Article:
The UK has made a sudden change in their travel rules which will come as a shock to many Europeans, especially young people.
As of 12 August the UK requires visitors with doses of two different COVID vaccines to quarantine on arrival for 10 days when arriving from an amber list country. European countries like France, Spain, Sweden, Portugal and the Netherlands are all on the amber list.
Quarantine can be done at a location of your choice, with tests required on the second and eighth days of isolation. There are many reports of authorities calling or visiting those who are quarantining to check they are following the rules. Fines of up to £10,000 can be issued to those who break quarantine.
The policy comes as a shock as many assumed they would be able to skip quarantine if they are fully-vaccinated and traveling from an amber list country. However the UK government only recognises those with two doses of the same vaccine as fully-vaccinated. They updated the government website on 12 August to reflect this change.
Why has this travel rule change been criticised?
Opinion is split on mixing vaccine doses with the WHO advising against it. However, there is no evidence that mixing doses offers less protection and it is common practice when immunising against other illnesses such as Ebola. Some studies suggest it may even offer more immunity from COVID-19.
“You are basically presenting the antigen (the recognisable part of the pathogen) to the immune system in a different way”, Rodolphe Thiébaut, professor of public health at University of Bordeaux, told Horizon.
“If you mix different types of vaccine, we can imagine that you will increase the (immune) response against the common antigen,” adds Dr Frédéric Martinon an immunologist at the French National Institute of Health and Medical Research.
Mixing doses is widespread in Europe, where changing guidance on the Oxford-AstraZeneca vaccine resulted in many who had been administered one dose of AstraZeneca having a different vaccine for their second shot.
Notable people who have received mixed doses include German Chancellor Angela Merkel, but the policy change will affect young Europeans the most.
Many youngsters were given Pfizer or Moderna as their second dose after receiving AstraZeneca for the first dose. This is because guidance changed due to concerns over links to blood clots, with under 50s being recommended not to have Astrazeneca in some European countries.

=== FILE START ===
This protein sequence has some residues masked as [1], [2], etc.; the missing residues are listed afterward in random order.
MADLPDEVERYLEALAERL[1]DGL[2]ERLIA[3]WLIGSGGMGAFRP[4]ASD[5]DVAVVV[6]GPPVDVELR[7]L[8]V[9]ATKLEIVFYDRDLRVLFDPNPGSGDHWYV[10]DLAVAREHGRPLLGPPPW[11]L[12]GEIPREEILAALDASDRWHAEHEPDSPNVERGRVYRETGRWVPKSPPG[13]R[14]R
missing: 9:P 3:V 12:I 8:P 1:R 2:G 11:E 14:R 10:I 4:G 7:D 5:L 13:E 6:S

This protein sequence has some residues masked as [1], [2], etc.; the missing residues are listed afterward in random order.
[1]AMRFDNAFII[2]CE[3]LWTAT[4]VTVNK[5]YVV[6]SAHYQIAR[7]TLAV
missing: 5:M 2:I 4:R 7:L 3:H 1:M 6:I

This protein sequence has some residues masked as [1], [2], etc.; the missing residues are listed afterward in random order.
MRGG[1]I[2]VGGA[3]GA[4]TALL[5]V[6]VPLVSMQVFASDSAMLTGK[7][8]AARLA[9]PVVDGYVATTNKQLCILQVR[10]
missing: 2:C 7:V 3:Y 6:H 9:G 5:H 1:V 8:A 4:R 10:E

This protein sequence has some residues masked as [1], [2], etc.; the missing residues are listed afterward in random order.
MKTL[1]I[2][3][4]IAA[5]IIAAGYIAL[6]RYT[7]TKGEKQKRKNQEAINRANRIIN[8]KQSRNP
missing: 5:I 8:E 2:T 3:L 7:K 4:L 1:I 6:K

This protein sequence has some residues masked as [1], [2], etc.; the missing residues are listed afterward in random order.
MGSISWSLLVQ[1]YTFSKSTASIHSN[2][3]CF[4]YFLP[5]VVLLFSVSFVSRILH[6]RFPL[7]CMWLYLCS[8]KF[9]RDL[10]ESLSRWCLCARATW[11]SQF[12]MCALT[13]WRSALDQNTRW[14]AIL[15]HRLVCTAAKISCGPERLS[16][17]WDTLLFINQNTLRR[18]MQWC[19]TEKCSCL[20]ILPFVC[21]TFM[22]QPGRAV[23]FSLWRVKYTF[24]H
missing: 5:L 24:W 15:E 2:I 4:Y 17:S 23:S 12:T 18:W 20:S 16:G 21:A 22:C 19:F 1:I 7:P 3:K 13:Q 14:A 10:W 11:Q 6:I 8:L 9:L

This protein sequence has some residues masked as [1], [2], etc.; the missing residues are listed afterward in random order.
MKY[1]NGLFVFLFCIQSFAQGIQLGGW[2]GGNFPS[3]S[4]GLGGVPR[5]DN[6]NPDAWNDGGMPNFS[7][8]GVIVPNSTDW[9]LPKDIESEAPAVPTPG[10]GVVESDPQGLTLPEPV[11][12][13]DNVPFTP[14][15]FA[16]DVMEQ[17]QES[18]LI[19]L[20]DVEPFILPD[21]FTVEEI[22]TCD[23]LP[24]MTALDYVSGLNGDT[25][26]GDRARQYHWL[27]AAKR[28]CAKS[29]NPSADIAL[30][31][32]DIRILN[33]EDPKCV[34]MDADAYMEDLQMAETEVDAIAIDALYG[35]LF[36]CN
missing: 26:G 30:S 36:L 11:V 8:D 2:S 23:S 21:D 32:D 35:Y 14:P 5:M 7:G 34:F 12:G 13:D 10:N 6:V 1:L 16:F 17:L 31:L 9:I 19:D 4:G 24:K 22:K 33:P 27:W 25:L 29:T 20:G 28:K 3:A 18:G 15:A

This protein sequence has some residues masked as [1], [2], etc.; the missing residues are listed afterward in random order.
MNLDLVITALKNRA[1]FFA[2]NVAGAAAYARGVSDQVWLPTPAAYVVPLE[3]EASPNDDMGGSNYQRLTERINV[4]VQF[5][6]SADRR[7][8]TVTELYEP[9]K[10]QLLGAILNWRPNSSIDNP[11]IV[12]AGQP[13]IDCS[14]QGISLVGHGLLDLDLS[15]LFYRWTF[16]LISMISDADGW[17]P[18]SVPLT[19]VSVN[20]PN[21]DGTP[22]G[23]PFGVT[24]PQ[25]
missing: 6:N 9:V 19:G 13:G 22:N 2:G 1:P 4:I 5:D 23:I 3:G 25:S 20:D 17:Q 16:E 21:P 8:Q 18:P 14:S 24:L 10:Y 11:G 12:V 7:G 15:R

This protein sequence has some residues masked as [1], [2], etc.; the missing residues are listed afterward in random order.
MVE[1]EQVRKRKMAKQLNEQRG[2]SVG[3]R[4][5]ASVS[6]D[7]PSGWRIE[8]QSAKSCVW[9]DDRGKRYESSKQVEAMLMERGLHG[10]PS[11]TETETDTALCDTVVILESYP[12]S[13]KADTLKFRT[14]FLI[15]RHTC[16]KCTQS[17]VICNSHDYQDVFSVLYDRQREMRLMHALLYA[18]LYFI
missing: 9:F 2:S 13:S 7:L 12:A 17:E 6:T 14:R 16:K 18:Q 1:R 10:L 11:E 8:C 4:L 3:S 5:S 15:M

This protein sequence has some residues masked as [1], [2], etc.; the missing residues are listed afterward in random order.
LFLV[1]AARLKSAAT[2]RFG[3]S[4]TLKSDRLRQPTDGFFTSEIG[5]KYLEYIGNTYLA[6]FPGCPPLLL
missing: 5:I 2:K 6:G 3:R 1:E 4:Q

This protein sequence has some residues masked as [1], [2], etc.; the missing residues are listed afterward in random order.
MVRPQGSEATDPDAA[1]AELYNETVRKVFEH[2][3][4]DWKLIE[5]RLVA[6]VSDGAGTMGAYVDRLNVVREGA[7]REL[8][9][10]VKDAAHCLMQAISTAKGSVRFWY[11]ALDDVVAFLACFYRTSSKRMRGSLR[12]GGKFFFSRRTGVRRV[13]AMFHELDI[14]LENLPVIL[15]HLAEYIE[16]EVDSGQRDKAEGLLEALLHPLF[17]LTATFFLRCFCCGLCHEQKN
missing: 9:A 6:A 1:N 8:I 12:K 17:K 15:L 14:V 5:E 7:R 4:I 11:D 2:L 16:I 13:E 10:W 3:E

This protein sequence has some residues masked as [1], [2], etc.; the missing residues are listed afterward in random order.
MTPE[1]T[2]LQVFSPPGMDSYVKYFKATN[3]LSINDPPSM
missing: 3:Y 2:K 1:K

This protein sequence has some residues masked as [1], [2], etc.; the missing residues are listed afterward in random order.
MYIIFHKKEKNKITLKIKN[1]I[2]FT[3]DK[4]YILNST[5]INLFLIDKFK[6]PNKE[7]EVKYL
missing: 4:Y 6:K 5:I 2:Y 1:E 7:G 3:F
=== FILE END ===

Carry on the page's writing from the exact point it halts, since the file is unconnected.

AstraZeneca and the EU
The concerns over AstraZeneca which led to more youngsters being administered a mix of doses are complex and convoluted.
After teething problems negotiating a contract with AZ the EU was then hit with supply issues.
After approval from the European Medicines Agency, some EU countries then refused to authorise the jab for over-65s, and the rollout of AZ was paused by 13 European countries due to concerns over blood clots.
Many EU countries including France and Germany now only recommend use of AstraZeneca for over-55s or over-60s. Others, such as Denmark, have stopped administering AstraZeneca altogether.
Travel restrictions for travelling to the UK
The UK lifted all domestic COVID-19 restrictions on 19 July so bars, theatres, museums and nightclubs are all open. Vaccine passports are not widespread although they will be required to enter nightclubs from September.
The UK has a traffic light system in place for foreign travel separated into three categories. Those arriving from a red list country (including Pakistan, Brazil and Chile) can only enter if they are a British citizen or have residency rights and must quarantine in a designated hotel at their own expense.
Those arriving from amber list countries must quarantine for 10 days at a location of their choice and take two COVID tests on day two and day ten of their isolation. People who are vaccinated with two doses of the same vaccine can skip this quarantine but must take a test on arrival.
Travellers from green list countries (for example, New Zealand) face no isolation requirements but must still take a test before they travel and after arrival.
Currently, most European countries are on either the amber or green list, however, the mixed-dose rule only applies to those visiting England and not Scotland, Wales or Northern Ireland.